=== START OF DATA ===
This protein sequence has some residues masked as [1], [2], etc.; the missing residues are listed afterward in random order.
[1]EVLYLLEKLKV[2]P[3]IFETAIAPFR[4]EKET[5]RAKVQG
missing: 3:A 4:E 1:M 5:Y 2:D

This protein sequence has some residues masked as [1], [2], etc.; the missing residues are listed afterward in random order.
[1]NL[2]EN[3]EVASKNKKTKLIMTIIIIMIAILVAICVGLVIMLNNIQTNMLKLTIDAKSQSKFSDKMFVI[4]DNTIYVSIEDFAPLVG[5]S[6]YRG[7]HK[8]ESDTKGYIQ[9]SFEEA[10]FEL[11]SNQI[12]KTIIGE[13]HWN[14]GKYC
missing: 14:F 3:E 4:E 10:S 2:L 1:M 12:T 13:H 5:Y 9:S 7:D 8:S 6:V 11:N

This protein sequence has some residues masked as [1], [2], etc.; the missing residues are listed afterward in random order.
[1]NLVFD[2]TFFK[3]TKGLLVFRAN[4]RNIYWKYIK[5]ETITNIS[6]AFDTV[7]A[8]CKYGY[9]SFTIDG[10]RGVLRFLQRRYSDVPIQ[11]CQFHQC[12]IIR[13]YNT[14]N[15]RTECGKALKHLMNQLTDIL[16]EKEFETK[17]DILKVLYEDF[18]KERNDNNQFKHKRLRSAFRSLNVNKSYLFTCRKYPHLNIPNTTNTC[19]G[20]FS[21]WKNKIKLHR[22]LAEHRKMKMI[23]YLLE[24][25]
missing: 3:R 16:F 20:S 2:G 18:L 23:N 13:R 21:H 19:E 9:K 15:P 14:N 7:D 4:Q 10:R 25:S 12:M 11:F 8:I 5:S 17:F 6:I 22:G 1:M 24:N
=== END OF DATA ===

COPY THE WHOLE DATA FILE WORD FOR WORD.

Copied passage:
This protein sequence has some residues masked as [1], [2], etc.; the missing residues are listed afterward in random order.
[1]EVLYLLEKLKV[2]P[3]IFETAIAPFR[4]EKET[5]RAKVQG
missing: 3:A 4:E 1:M 5:Y 2:D

This protein sequence has some residues masked as [1], [2], etc.; the missing residues are listed afterward in random order.
[1]NL[2]EN[3]EVASKNKKTKLIMTIIIIMIAILVAICVGLVIMLNNIQTNMLKLTIDAKSQSKFSDKMFVI[4]DNTIYVSIEDFAPLVG[5]S[6]YRG[7]HK[8]ESDTKGYIQ[9]SFEEA[10]FEL[11]SNQI[12]KTIIGE[13]HWN[14]GKYC
missing: 14:F 3:E 4:E 10:S 2:L 1:M 12:T 13:H 5:Y 9:S 7:D 8:S 6:V 11:N

This protein sequence has some residues masked as [1], [2], etc.; the missing residues are listed afterward in random order.
[1]NLVFD[2]TFFK[3]TKGLLVFRAN[4]RNIYWKYIK[5]ETITNIS[6]AFDTV[7]A[8]CKYGY[9]SFTIDG[10]RGVLRFLQRRYSDVPIQ[11]CQFHQC[12]IIR[13]YNT[14]N[15]RTECGKALKHLMNQLTDIL[16]EKEFETK[17]DILKVLYEDF[18]KERNDNNQFKHKRLRSAFRSLNVNKSYLFTCRKYPHLNIPNTTNTC[19]G[20]FS[21]WKNKIKLHR[22]LAEHRKMKMI[23]YLLE[24][25]
missing: 3:R 16:F 20:S 2:G 18:L 23:N 13:R 21:H 19:E 9:K 15:P 14:N 7:D 4:Q 10:R 25:S 12:M 11:F 8:I 5:S 17:F 6:I 22:G 1:M 24:N